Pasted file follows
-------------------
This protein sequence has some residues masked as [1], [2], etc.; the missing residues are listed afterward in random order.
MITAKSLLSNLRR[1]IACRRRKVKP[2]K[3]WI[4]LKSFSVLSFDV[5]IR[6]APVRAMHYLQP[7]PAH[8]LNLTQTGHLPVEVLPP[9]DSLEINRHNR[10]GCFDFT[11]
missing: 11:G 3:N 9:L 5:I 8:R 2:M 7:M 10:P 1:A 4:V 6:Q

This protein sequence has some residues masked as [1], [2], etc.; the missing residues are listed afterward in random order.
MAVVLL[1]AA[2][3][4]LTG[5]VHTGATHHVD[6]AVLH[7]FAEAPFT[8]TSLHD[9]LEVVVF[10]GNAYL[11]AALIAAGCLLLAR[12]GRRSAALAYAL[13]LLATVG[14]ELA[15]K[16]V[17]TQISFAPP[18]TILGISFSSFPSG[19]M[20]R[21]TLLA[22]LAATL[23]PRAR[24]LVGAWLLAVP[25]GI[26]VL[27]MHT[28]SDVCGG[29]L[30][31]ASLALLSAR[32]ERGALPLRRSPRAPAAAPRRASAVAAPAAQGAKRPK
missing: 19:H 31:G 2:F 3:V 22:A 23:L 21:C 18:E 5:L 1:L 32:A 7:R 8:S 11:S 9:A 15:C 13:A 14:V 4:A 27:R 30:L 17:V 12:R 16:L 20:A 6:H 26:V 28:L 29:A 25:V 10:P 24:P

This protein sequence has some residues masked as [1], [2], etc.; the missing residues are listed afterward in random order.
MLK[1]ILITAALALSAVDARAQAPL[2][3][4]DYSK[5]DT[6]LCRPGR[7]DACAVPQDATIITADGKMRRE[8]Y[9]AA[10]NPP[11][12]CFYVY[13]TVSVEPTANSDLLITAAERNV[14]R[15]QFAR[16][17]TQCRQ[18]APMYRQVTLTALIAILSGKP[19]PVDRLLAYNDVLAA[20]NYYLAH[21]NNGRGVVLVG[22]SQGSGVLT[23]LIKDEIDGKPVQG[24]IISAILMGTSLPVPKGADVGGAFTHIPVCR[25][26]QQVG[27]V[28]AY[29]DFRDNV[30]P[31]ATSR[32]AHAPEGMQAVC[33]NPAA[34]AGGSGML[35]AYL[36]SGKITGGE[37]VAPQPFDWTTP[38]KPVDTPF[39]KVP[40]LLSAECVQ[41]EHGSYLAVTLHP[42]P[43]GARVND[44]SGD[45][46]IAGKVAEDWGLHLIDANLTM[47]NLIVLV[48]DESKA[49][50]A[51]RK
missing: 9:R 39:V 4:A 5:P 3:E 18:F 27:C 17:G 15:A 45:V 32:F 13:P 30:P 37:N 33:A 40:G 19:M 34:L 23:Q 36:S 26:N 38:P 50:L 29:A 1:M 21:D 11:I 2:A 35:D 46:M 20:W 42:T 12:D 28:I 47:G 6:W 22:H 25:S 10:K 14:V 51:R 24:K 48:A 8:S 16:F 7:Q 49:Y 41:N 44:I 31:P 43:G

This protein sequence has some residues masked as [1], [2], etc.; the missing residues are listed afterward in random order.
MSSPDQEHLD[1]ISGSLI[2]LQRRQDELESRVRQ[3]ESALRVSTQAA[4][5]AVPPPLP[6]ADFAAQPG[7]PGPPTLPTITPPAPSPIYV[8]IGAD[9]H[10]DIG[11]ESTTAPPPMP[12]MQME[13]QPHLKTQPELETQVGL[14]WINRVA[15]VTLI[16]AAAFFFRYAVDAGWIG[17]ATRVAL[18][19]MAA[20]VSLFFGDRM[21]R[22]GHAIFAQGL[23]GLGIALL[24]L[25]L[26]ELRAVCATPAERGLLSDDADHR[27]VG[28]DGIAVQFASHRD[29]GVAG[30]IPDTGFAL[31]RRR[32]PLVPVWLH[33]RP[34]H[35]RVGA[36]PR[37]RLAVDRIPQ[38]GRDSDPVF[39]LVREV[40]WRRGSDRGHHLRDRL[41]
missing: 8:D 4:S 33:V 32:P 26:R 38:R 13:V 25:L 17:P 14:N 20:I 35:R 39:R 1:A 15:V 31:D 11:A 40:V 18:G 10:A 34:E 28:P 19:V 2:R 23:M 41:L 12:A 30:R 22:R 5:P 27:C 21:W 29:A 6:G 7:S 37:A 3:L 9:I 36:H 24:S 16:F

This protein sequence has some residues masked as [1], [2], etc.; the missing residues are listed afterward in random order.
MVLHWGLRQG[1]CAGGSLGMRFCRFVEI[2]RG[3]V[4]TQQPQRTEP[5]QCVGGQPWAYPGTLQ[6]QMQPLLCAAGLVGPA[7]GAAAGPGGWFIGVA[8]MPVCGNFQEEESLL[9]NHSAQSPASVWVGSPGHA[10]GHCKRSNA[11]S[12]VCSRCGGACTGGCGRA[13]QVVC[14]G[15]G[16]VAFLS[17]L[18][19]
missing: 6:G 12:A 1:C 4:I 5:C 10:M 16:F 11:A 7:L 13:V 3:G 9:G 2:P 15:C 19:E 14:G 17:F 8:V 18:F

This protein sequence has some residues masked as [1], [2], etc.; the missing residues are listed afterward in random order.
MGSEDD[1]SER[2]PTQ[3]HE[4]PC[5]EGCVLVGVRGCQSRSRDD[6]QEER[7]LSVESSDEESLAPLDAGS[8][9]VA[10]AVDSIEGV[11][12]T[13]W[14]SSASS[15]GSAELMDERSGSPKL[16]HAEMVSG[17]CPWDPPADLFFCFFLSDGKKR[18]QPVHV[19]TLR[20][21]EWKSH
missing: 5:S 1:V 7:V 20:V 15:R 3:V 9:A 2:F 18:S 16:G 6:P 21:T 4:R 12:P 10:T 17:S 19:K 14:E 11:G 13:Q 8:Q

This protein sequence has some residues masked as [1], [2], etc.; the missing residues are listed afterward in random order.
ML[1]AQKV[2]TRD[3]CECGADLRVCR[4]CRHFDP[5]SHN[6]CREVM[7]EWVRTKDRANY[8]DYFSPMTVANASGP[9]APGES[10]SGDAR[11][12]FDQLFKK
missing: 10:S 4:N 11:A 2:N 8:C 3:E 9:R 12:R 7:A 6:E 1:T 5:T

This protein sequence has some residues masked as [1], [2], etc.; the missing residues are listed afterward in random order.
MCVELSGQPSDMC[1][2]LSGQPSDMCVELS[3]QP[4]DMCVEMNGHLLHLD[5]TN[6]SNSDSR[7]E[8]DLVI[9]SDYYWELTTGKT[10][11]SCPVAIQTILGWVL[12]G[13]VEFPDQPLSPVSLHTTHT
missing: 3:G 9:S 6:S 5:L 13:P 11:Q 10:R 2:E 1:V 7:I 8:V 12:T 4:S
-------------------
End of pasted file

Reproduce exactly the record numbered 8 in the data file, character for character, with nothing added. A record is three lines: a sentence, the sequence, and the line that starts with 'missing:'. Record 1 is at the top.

This protein sequence has some residues masked as [1], [2], etc.; the missing residues are listed afterward in random order.
MCVELSGQPSDMC[1][2]LSGQPSDMCVELS[3]QP[4]DMCVEMNGHLLHLD[5]TN[6]SNSDSR[7]E[8]DLVI[9]SDYYWELTTGKT[10][11]SCPVAIQTILGWVL[12]G[13]VEFPDQPLSPVSLHTTHT
missing: 3:G 9:S 6:S 5:L 13:P 11:Q 10:R 2:E 1:V 7:I 8:V 12:T 4:S